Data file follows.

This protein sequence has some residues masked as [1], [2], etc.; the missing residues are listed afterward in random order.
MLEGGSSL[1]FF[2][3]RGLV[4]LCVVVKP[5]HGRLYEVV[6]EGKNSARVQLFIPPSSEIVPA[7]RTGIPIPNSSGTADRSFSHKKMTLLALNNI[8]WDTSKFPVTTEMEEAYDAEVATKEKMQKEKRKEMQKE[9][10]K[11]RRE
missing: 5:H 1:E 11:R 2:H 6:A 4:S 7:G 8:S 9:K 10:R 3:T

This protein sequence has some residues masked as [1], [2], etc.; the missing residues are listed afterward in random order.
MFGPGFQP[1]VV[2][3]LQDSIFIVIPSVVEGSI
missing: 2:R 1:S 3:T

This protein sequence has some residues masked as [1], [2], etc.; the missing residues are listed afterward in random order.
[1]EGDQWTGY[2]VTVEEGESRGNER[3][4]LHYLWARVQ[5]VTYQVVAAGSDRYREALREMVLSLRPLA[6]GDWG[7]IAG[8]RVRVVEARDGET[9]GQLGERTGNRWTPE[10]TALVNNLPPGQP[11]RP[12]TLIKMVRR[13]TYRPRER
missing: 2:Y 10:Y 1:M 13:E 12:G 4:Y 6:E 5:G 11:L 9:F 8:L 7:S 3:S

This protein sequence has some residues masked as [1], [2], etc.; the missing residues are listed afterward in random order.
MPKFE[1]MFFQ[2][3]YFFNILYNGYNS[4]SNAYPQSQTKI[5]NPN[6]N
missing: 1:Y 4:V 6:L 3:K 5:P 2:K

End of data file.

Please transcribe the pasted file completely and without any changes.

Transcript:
This protein sequence has some residues masked as [1], [2], etc.; the missing residues are listed afterward in random order.
MLEGGSSL[1]FF[2][3]RGLV[4]LCVVVKP[5]HGRLYEVV[6]EGKNSARVQLFIPPSSEIVPA[7]RTGIPIPNSSGTADRSFSHKKMTLLALNNI[8]WDTSKFPVTTEMEEAYDAEVATKEKMQKEKRKEMQKE[9][10]K[11]RRE
missing: 5:H 1:E 11:R 2:H 6:A 4:S 7:G 8:S 9:K 10:R 3:T

This protein sequence has some residues masked as [1], [2], etc.; the missing residues are listed afterward in random order.
MFGPGFQP[1]VV[2][3]LQDSIFIVIPSVVEGSI
missing: 2:R 1:S 3:T

This protein sequence has some residues masked as [1], [2], etc.; the missing residues are listed afterward in random order.
[1]EGDQWTGY[2]VTVEEGESRGNER[3][4]LHYLWARVQ[5]VTYQVVAAGSDRYREALREMVLSLRPLA[6]GDWG[7]IAG[8]RVRVVEARDGET[9]GQLGERTGNRWTPE[10]TALVNNLPPGQP[11]RP[12]TLIKMVRR[13]TYRPRER
missing: 2:Y 10:Y 1:M 13:E 12:G 4:Y 6:E 5:G 11:L 9:F 8:L 7:S 3:S

This protein sequence has some residues masked as [1], [2], etc.; the missing residues are listed afterward in random order.
MPKFE[1]MFFQ[2][3]YFFNILYNGYNS[4]SNAYPQSQTKI[5]NPN[6]N
missing: 1:Y 4:V 6:L 3:K 5:P 2:K